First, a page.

LONDON — British jeweler Vashi is looking to demystify diamond buying and change the way consumers shop for the precious rocks with a new store on Piccadilly that’s focused on inclusion and personalization.
Vashi Domínguez, whose background is in diamond wholesale and retail e-commerce, has teamed with James McArthur, the investor and longtime luxury goods executive, on a retail concept that allows customers to compose or design their own diamond jewelry, and take part in the process of creating it.
The first Vashi store opened quietly last week at 46 Piccadilly, a short walk from the luxury diamond strip of Bond Street, and an official launch is set for Wednesday.
With skeptical, price-conscious and experience-loving Millennials in mind, Vashi is also adopting a more democratic approach to sales, offering prices that are about 50 percent lower than Tiffany & Co. and 30 percent less than the big British high street chains such as Ernest Jones and Goldsmiths, for similar quality diamonds.
“This is all about accessible luxury,” said Domínguez, whose title is founder and chief executive officer.
“When I was in wholesale, I always felt that something was not quite right. There was something unprofessional about the business. With retail, I always felt that people should be getting an unbelievable experience, and not be made to feel intimidated, or have wait weeks to have a ring resized. There are a lot of legacy issues with diamonds, and the customer experience was flawed.”
Domínguez used to run a diamond wholesale company supplying the big brands, and a decade ago he started Vashi.com, which sells diamond jewelry. The shop, he said, was a long-held dream and the aim is to meld service, personalization — and the raw emotion of purchasing or receiving a diamond — no matter the price point.
The store at 46 Piccadilly, across from Fortnum & Mason and right near the Royal Academy, spans 1,500 square feet over two floors and marks the start of Vashi’s omnichannel business. It also showcases the direction in which the brand is heading.
With its floor-to-ceiling windows, sparkling rings sitting on open shelves, and big communal table with a jeweler plying his craft at one end, the shop bears zero resemblance to a traditional diamond jewelry store. Then there are the walls, rough and industrial looking, with a white neon sign at one end that spells “The One.”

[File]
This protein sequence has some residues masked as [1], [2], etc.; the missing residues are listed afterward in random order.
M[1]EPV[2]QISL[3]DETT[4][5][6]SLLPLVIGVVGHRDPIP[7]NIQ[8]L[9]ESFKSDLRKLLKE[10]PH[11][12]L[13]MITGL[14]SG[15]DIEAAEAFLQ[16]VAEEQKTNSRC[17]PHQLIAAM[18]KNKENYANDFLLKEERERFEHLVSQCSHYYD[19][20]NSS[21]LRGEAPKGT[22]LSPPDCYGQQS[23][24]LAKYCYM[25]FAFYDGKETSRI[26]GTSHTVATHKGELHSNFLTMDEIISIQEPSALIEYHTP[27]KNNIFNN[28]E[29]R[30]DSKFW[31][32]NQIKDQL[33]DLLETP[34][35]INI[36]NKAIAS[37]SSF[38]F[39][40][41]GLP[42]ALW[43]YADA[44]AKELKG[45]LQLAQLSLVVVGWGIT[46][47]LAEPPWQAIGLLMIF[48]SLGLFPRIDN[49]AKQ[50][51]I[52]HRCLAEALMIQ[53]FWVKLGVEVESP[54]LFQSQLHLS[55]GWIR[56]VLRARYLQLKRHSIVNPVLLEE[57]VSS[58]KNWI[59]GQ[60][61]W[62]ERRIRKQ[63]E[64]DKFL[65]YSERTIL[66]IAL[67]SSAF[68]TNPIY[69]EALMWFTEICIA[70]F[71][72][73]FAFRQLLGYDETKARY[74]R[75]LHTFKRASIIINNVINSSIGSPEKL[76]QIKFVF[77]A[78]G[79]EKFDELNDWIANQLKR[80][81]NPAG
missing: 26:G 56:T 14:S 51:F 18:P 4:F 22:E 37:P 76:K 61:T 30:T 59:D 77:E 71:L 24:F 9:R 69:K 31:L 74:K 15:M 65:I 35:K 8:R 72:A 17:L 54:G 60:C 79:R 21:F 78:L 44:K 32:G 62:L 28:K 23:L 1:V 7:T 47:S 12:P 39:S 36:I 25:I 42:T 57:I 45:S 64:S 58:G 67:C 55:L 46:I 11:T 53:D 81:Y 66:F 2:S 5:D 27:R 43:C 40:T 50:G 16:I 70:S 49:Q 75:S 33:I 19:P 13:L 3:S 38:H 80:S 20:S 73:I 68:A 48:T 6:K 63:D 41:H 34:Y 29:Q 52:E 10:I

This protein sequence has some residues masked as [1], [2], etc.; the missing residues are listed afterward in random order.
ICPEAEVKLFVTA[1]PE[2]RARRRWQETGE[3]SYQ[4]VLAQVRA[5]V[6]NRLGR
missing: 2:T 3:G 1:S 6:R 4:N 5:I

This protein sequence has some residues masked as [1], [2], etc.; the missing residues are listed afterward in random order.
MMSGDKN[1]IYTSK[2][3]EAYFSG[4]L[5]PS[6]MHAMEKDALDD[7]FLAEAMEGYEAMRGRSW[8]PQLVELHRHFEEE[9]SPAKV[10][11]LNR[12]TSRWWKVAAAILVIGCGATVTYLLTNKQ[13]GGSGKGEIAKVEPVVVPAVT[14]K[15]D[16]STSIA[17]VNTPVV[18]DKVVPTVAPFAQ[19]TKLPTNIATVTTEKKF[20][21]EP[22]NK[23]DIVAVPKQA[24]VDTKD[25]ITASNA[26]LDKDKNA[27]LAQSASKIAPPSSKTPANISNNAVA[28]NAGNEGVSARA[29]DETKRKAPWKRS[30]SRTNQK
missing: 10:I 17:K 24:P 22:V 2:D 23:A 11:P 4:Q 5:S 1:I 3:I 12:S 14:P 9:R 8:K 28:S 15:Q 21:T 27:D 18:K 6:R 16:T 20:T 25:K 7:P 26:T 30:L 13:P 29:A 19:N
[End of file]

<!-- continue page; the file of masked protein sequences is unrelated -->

Customers work with sales staff known as “guardian angels” and are able to handle the settings and the diamonds, which have all been handpicked by Domínguez. The brand owns all its stock and also certifies the diamonds. McArthur, whose title is vice chairman, said Vashi adheres to the international Kimberley Process Certification Scheme, which helps prevent conflict diamonds from entering the pipeline.
Customers can also look at the rocks under a microscope — no tweezers or white gloves required — and play around with stones and settings. They are able to create mood boards in-store or hand the Vashi jewelers drawings and have something made to order. Jewelry can be engraved with writing, images and children’s fingerprints.
Downstairs, customers can take an active part in the process of putting the jewelry together and even set stones in rings. The jewel-making process can also be live-streamed for customers who can’t make it to the shop. At the end of the process, Vashi also puts together coffee table books filled with images of the design process.
The store is open seven days a week.
McArthur has a long history in luxury goods, having served, at separate times, as chief executive officer of Harrods, Balenciaga and Anya Hindmarch.
At Gucci Group, from 2000 to 2007, he was the executive vice president overseeing the Stella McCartney and Alexander McQueen brands after the group invested in those labels. During his tenure at Gucci he also oversaw M&A activity, integrating Bottega Veneta and Boucheron into the group.
McArthur said what interested him most about Vashi was being able to lift the veil on the diamond business, and to treat the consumer in a more inclusive — and personal — way.
“There is nothing wrong with paying less for diamonds, and we are more than happy to go through all the layers of sales margin with the customer. It’s not about obfuscation, but about making them the authority, the hero,” of the process, he said.
McArthur added that with luxury goods generally, “it’s rare for any brand to let you in on the process of making something, and the diamond industry is deliberately mysterious and it can be a scary experience buying a diamond. We want to approach the story in a different way — and make it a wonderful experience.”